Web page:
Cheaper isn’t always better, even though it appears to have a short term benefit. Sure customers may accept competitive pricing benefits offered by large retailers, but there is a more important question to ask: What is it doing to the UK milk industry?
Already reports are reflecting that current trends are unsustainable. While some farmers have contracts with the bigger retailers, these aren’t really as beneficial as they seem. While they might be supplying bulk quantities of milk, the bottom line is that farmers are currently being paid less than their cost of production per litre of milk.
Unfortunately the dairy industry has been on this downward trend for several years already and it appears now to be close to the tipping point. As farmers are racking up debt, will the UK dairy industry collapse? What has caused this and what are possible solutions that could potentially help save the industry?
What has been the cause of the UK dairy industry demise?
There are many theories that place the blame at various parties, however, in the end it’s likely a combination of all of these factors that have led to this critical point. These are some of the primary factors:
Demand not meeting predicted market growth
It was predicted that China and Russia would be emerging export markets for the UK milk industry. However with the Russian ban on EU produce this has not materialised and farmers who have invested in expanding their production are now facing huge debts with little prospect of returns.
Emergence of intensive dairy farming
Traditionally most dairy farms in the UK are small scale family run operations with herds of 200 cows or less. Based on the US model of intensive farming some suppliers are trying to push farmers in the direction of intensive farming. The problem is that this type of expansion is costly and negatively impacts on the quality of the milk produced. Ultimately it is a lose / lose situation for the farmers. Increasingly, due to competitive and market pressures, diary farmers have to abandon their livelihood and this can only spell disaster for the industry.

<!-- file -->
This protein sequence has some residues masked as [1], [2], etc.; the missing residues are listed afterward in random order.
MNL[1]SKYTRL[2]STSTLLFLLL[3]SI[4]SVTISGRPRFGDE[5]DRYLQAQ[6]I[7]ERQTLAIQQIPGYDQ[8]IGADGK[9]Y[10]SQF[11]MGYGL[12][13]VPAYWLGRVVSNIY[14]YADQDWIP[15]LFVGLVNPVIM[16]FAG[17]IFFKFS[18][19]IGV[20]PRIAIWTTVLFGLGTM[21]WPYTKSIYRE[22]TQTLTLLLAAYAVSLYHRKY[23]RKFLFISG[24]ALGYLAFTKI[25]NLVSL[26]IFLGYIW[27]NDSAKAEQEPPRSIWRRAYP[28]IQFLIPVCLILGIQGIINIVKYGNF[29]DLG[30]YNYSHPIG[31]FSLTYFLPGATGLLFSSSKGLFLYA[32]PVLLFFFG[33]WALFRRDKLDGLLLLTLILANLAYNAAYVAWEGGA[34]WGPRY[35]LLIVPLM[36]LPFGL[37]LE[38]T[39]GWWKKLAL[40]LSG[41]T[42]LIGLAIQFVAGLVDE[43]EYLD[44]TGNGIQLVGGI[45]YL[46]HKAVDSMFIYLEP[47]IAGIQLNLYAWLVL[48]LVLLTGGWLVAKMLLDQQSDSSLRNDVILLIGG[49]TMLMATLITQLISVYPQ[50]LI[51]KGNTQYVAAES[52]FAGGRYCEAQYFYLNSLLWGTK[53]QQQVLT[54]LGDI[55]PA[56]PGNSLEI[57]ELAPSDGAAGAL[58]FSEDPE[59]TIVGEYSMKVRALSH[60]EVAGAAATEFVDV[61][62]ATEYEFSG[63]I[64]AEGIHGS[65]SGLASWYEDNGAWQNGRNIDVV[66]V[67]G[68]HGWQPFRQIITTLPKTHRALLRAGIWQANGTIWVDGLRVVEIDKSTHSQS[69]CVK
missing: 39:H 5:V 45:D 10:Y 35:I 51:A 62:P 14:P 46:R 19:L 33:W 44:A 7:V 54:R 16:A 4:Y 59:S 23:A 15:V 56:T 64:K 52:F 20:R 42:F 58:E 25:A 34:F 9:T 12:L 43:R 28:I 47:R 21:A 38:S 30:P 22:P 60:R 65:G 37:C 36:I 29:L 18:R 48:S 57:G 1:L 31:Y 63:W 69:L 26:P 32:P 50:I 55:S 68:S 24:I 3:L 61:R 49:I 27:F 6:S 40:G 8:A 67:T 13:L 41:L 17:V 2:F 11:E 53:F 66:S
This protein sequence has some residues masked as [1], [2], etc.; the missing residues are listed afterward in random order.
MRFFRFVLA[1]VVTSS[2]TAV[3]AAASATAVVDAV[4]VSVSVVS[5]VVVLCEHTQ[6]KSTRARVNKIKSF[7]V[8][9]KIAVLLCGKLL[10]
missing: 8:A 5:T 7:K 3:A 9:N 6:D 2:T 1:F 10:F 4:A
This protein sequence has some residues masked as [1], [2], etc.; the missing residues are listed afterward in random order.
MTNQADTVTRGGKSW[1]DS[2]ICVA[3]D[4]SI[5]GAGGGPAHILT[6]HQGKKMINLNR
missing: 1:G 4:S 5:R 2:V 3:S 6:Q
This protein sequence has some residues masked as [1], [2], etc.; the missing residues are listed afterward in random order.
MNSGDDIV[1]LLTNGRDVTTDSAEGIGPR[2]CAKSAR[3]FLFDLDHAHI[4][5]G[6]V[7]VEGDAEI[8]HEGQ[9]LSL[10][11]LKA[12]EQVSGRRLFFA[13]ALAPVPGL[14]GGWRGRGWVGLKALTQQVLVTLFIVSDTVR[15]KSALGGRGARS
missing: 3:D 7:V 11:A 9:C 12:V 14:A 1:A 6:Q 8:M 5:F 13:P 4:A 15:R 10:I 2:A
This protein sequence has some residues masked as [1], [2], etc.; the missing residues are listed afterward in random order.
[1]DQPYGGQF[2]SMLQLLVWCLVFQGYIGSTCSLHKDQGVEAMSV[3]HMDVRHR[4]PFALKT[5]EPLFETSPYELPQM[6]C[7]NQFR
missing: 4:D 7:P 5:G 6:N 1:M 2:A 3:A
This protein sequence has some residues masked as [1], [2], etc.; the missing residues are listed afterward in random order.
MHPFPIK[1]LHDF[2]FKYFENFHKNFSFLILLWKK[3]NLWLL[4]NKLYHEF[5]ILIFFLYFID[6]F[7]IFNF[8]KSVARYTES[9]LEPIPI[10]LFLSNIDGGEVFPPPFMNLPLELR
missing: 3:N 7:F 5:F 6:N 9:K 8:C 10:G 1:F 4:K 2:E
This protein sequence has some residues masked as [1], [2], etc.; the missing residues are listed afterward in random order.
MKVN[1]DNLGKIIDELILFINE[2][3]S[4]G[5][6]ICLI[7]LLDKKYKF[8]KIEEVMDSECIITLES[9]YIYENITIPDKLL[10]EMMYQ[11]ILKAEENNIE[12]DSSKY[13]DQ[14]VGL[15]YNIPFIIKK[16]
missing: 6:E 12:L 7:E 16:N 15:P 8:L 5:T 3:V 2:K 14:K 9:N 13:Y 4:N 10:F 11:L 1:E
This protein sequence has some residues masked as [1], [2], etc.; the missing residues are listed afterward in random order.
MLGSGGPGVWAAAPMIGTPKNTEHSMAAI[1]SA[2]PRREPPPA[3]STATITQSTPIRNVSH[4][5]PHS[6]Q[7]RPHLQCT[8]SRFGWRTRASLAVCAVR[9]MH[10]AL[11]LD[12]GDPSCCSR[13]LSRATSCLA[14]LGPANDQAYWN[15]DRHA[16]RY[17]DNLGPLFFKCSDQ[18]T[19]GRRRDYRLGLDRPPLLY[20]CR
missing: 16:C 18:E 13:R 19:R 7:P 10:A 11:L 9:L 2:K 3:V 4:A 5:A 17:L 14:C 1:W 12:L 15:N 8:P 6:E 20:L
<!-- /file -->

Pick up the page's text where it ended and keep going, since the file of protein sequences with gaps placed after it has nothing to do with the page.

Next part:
Selective contracts by large retailers
While there are a few farms that have secured contracts with major suppliers and retailers it is just a small portion of the dairy industry. In addition even those farmers who do have contracts are still being squeezed on price. The status quo is not sustainable and it is up to suppliers to push back and work towards a more sustainable pricing model if the dairy industry in the UK is to be salvaged.
Lack of transparency in the dairy supply chain
The concern is not necessarily that the price of dairy will increase but rather that there is a lack of transparency within the supply chain. Not only are farmers expected to supply milk at below cost, but it appears that somehow the figures don’t add up. Somewhere, someone must be making some profit otherwise the situation would not have been perpetuated. The question is who? Is it the large retailers that have a reputation of a dictatorial approach to the industry or is it the food industry suppliers and manufacturers that are holding all the cards?
What is a possible solution?
It will take some bold moves in the food manufacturing and dairy industry to prevent a complete collapse. Many believe that it is the responsibility of the suppliers to band together and stand up against the retailer bully tactics. At the same time it is vital to re-negotiate supply contracts with farmers so that they can start to make a recovery from the downward spiral the industry currently finds itself in. In the end consumers may have to pay more for milk, but in a country where milk is often cheaper than water this shouldn’t come as a surprise.
Most importantly the objective of this should not be so that retailers or suppliers can increase their margins yet again, but rather to consider the bigger picture and how helping the dairy industry to recover, is in everyone’s interests in the long term. See what Food Manufacture are saying about it all Milk price fall shows pressure on supply chain